[RPG] What do I do with a player who’s always trying to go out on their own to farm XP


This is my first time being a DM, and one of my players (the reason I became a DM), is constantly going out on their own, hunting or stealthing ahead of the group, to kill things before any one else has a chance to. The other players aren't doing anything about it, and so far I haven't come up with any decent reasons to stop him, only been giving him miniscule amounts of XP, but it is very disrupting to game play.

How do I deal with this using in-game methods?

Best Answer

The goal is to build an incentive system where "I'm going to farm for a while" yields less XP than "we're all going to advance the adventure together". That way, adventuring together is the most effective way to get more powerful.

Step one, disincentivize solo farming. Every build has a counter. He's stealthy? Monster with blindsight. Wizard with alarm's throughout the area. Divinations. The ultimate sentry, who put so much into perception and investigation, and has a background of Sentry (you'll have to make that background) that, within their limited area of expertise, they are a god; they have clear-cut the area, burned the undergrowth to the ground, and hid 1,000 pit traps around their camp.

Know what's really boring/doesn't give you a lot of XP? When you fall in a pit and break your leg, and have to wait for your party to rescue you (accumulating XP as they go).

Immobilization traps can be great for this. They won't straight up kill him, but the humiliation of being repeatedly rescued by the rest of the party (who are accumulating XP in the process) should very quickly wear him down.

Adventurers form parties because adventuring is dangerous. If this guy is able to cut a swath through your encounters solo, it's because you need to up the challenge of those encounters.

On top of that, life doesn't stop for the rest of the party while he's gallivanting around. Maybe they stumble across some treasure. Or get ambushed. If they get ambushed by something that would have been really useful to have that rogue to face and they waste a lot of resources unnecessarily, then the others will start pushing the problem player to stick with the group.

Every time he says he's going off on his own, I'd say, "Okay, you go scout through the forest, yadda yadda yadda, we'll come back to that. Everyone else..." Anyone who aggressively steals the spotlight should be delayed before they get that spotlight.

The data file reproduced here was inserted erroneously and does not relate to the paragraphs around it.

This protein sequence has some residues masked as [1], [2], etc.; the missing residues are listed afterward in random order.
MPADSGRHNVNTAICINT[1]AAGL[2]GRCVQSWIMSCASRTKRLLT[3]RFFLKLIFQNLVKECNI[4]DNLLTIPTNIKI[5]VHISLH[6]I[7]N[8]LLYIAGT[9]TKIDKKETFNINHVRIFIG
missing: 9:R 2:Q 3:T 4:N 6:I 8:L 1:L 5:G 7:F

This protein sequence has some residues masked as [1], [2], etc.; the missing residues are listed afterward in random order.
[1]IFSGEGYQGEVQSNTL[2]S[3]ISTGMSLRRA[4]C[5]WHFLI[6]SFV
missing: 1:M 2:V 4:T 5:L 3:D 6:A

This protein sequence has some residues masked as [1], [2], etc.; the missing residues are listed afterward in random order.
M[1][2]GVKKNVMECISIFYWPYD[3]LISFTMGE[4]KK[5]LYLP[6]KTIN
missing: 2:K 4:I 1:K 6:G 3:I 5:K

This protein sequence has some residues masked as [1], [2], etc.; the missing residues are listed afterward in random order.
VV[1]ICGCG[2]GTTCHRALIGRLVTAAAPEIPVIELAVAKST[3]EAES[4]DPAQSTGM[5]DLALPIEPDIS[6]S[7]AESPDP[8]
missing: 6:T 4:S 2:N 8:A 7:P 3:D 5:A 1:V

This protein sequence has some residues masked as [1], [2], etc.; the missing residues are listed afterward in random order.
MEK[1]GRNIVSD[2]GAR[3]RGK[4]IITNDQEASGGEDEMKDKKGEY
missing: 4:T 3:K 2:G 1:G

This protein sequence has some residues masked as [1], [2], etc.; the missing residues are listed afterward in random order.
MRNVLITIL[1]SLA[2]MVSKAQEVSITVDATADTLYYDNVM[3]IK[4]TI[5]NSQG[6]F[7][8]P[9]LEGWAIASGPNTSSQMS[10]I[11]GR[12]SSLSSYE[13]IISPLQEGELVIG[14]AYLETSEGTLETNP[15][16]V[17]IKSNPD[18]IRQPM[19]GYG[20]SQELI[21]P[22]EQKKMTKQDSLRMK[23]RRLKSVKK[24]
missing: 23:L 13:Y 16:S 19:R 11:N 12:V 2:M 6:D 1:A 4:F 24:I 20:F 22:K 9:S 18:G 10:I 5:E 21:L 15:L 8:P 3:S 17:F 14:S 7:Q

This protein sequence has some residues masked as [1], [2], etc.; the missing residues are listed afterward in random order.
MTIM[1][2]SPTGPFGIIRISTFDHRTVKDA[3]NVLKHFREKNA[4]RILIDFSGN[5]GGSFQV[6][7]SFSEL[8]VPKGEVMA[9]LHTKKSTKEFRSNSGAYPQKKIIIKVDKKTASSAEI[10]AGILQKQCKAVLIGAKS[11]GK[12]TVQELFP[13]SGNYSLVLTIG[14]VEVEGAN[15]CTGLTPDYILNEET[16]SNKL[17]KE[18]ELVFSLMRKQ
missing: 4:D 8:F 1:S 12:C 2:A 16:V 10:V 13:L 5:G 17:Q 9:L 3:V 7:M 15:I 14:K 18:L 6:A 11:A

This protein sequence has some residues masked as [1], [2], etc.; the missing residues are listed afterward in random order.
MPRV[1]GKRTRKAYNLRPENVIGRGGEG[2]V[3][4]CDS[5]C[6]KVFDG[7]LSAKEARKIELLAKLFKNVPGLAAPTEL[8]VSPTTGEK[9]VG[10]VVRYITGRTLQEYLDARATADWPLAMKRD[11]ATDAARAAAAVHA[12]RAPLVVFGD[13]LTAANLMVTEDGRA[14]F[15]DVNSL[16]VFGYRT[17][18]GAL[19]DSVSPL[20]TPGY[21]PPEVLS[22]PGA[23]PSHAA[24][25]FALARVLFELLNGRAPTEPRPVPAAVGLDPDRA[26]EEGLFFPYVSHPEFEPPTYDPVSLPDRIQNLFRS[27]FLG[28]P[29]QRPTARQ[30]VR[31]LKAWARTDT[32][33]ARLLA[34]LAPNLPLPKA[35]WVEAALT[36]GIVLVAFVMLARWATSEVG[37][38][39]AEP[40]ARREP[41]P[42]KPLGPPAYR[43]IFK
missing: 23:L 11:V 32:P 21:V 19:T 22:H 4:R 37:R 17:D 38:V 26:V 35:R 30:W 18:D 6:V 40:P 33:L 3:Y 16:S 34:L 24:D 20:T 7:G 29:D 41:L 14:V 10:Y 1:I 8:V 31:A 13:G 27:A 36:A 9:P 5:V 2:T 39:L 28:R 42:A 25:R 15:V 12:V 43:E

Personally, I don't like messing with the XP system too much (as others are suggesting). By and large in my games, people in a fight get XP, even if, really, the fighter just cut through everything. You get the same XP for avoiding a fight (stealth should not get penalized). You get half XP for being forced to retreat from a fight (you didn't win, but you did learn something). There are also story rewards: you found the lost treasure of [whatever], rescued the mayor, whatever. Finally, every player gets "bonus" XP for being particularly effective at a crucial moment, roleplaying well, overcoming a personal challenge or weakness, or, and this one's key, increasing party cohesion.

Finally, the carrot: build encounters around this guy. He wants to stealth around? Have him scout along a cliff, taking out archers that are threatening the group below. Everyone else is engaged in their own combat encounter with [insert whatever], everyone's on the same initiative, everyone's playing, everyone's getting XP. And make it clear he's getting more XP than he would on his own, since he's getting XP for the rest of the party's combat encounter (since this is really all just one combat encounter).

The only real problem I could see with a guy like this: he doesn't just want to be powerful, he wants to be more powerful than the other PCs. If that's the case, you're going to have to have a carefully worded talk with him. And if he's still a problem... you can either kill him until he gets the idea (and institute XP penalties for death, either on resurrection or on new character creation), or kick him out of the group.